A man and a woman, he on one knee with her hand in his, cast shadows on the ornate, red French-style door behind them. Two cats lay statuesquely still at their feet, summer flowers blooming at their sides.
It was a scene that would make any good romantic swoon.
It was also a scene made entirely from inanimate objects, mere inches tall.
Steps away on the Atlanta Beltline, the living Peyton Momberger and the breathing Taylor Koshak closely mirrored the display. He proposed, and she responded in the affirmative.
Momberger had enlisted the aid of Tiny Doors ATL to execute the recent proposal near the group's Paris on Ponce installment. The 23-year-old realized that by using the arts project, he could call back to he and Koshak's first date in 2013, at the Enzian Theater in Orlando. (The pair met in a public speech class at the University of Central Florida.)
After going to a subpar sushi dinner, he’d taken her to see Michael Haneke's “Amour,” which Momberger called one of the most inappropriate first date movies possible: “a beautiful but depressing French film about a man watching his wife slowly wither away from old age.”
Regardless, the couple hit it off, and shared their first kiss under the marquee outside the theater. So a miniature version of that sign was near the Tiny Door, bearing the words: “TAYLOR WILL YOU MARRY ME?”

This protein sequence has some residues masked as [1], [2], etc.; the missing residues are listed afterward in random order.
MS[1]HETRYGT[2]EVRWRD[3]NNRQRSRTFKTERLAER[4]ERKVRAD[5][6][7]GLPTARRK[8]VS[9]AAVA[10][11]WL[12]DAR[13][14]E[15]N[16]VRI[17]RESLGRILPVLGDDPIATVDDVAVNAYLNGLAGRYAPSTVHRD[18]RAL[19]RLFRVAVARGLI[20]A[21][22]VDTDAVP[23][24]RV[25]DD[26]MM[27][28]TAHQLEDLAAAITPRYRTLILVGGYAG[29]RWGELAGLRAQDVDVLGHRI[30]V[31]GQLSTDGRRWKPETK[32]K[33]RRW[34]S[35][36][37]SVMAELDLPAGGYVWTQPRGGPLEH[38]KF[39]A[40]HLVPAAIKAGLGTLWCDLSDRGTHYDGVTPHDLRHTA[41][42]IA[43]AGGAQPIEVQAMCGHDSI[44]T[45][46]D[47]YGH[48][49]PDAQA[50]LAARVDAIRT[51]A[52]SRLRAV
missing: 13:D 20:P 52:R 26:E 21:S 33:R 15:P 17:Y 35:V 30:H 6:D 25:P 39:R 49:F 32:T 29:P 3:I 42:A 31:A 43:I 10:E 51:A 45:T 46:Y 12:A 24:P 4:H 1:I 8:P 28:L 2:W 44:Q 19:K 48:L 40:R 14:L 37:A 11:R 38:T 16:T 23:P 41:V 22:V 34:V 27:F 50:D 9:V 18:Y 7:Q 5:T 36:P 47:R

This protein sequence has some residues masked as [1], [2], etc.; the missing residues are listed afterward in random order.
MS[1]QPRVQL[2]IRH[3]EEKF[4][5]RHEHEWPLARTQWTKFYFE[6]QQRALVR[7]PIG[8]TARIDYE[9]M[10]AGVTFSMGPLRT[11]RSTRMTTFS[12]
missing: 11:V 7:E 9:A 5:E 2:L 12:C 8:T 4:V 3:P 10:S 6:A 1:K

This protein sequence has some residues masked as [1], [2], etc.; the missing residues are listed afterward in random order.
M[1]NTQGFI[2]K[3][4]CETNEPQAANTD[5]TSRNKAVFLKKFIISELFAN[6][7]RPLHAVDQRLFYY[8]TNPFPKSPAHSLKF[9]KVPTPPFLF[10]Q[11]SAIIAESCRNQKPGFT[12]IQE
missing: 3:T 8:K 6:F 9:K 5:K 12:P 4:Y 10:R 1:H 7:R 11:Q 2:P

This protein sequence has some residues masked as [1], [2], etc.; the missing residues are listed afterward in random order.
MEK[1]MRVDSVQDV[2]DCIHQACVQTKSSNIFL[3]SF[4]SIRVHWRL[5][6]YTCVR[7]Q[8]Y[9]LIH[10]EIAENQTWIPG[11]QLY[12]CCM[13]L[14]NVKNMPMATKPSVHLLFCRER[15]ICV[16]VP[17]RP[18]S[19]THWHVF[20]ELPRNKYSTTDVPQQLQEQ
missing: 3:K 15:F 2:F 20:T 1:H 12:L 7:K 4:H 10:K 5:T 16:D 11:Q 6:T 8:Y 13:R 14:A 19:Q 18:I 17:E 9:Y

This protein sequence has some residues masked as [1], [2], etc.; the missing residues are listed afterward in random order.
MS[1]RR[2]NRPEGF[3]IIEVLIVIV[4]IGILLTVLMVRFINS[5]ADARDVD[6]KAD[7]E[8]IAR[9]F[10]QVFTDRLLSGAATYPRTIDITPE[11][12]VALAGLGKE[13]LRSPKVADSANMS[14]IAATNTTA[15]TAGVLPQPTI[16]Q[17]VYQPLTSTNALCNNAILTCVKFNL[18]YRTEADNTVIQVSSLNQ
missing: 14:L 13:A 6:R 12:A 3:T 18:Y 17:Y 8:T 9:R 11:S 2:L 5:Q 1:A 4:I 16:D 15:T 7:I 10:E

Momberger led her to it after they’d dined at a nearby Ponce City Market restaurant, Ton Ton. Koshak, a 24-year-old law student at Georgia State University, said yes pretty quickly once he nervously blurted out his question.
Karen Anderson, Tiny Doors principal artist and director, made the proposal artwork. About those cats? They represented the couple’s pets — Al and Enoch aka Nucky — who Koshak named after Al Capone and Nucky Thompson from Boardwalk Empire.
Anderson amplified Momberger’s excitement to make the moment special for his future-bride, he said.
“It's hard to describe because it's one of those moments in life that seems to happen somehow both in slow motion and all at once,” Momberger said. “It took a little while for our heart rates to settle down and we sat above the door in the afterglow for a bit.”
After sitting there a while, Momberger joked that he didn’t know what to do “because it felt like the end of a movie and the credits were supposed to have started already.”
Luckily, Anderson was also there to take photos.
“I love that photo Karen took of us then, sitting there with the city in front of us,” Momberger recalled. “I think it feels the way it really felt in that moment.”
While an unarguably original proposal, it wasn’t Tiny Door’s first. The group has 11 installments throughout the city, and in 2015, a marriage offer was etched into a small brick around the Cabbagetown installment.
That engagement was successful, as well.